In these political days, much is said about Narcissists and Narcissus. It would be good to remember the myth in order to avoid our typical game of finding a foreign noun or story, applying it to describe a specifically North American (usually deplorable) phenomenon, and then projecting the flaws we have confined in that concept on alien others.
The story is found in Book III of Ovid’s Metamorphoses. The water-nymph Liriope, mother of Narcissus, once asked the ancient seer Tiresias how long her child would live. “To old age,” he replied, “if he does not come to know himself.” At sixteen years old Narcissus’ beauty enchanted both boys and girls, but
that slender figure
of proud Narcissus had little feeling
For either boys or girls.
Once when hunting deer in the woods, Narcissus was seen by a curious girl with “a queer voice” who could only repeat the ends of sentences. Instantly she was “fired with love,” and came from behind sheltering trees to embrace the boy. Narcissus ran away while admonishing her:
“No, you must not touch—
Go, take your hands away, may I be dead
Before you throw your fearful chains around me.”
Rejected, Echo pined away and became a shadow of her former self, remaining only a voice that repeated other voices in forests, hills and valleys.
Note please, that even at the vital age of 16, Narcissus did not entertain himself by grabbing boys or kissing girls. Lovesick and in pain, one of his rejected suitors raised a curse to heaven:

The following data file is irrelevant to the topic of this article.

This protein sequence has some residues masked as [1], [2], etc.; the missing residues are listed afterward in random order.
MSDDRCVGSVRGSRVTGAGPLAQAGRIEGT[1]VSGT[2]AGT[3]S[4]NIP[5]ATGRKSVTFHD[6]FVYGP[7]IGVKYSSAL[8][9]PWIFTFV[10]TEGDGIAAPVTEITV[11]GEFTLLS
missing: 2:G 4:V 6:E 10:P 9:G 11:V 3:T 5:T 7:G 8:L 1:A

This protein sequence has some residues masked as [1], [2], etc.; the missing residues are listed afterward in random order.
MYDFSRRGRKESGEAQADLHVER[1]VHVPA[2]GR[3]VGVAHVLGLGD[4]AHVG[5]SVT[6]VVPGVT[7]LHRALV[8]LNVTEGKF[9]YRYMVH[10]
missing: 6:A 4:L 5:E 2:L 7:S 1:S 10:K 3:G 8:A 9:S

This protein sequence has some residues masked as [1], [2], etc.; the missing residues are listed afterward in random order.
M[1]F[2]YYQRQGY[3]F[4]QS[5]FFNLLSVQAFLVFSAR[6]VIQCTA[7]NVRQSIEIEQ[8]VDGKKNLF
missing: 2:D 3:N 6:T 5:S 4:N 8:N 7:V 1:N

“O may he love himself alone …
And yet fail in that great love.”
His prayer was heard by the Greek divinity Nemesis, goddess of justice and retribution.
Weary of the hunt, Narcissus entered deep into the forest, and bent to drink from a serene pool. He fell in love with his own reflection and could not walk away from it. Half-mad, tears falling on the veiled surface of the water he exclaimed:
Look! I am he; I’ve loved within the shadow
Of what I am, and in that love I burn,
I light the flames and feel their fires within;
Then what am I to do? Am I the lover
Or beloved? Then why make love? Since I
Am what I long for, then my riches are
So great they make me poor.
It is said that Narcissus wore away with love, “fading in the heat / Of secret fires.” Echo the ill-fated one—still resentful but in pity—attended his final hours.
As he crossed the narrows
Of darkest hell he saw the floating image
Of his lost shade within the Stygian waters.
His sisters of the rivers and forest mourned him, and burned his lifeless body at a funeral pyre. A “flower of gold with white-brimmed-petals” remained among the ashes.
For the life of me, I see no beauty like that of the young Narcissus in the Narcissists that populate our contemporary politics—most of them are old, fat and ugly. They are not followed by love-smitten boys and girls, but rather by grim, greedy, covetous crowds. These Narcissists do not die for love, even for love of their own miserable selves; they rather trick others into dying for them to protect their accumulation of riches. And when they pass away to their Happy Golf Club in the Sky they do not leave behind a golden flower, but only the vulgar stench of their self-interest.
Narcissus is not their reflection, but rather an ancestral memory of wounded humanity by which our political clowns are found to be wanting.
 All quotes are from Ovid, The Metamorphoses, trans. Horace Gregory (New York: Mentor Books, 1960), 95-100.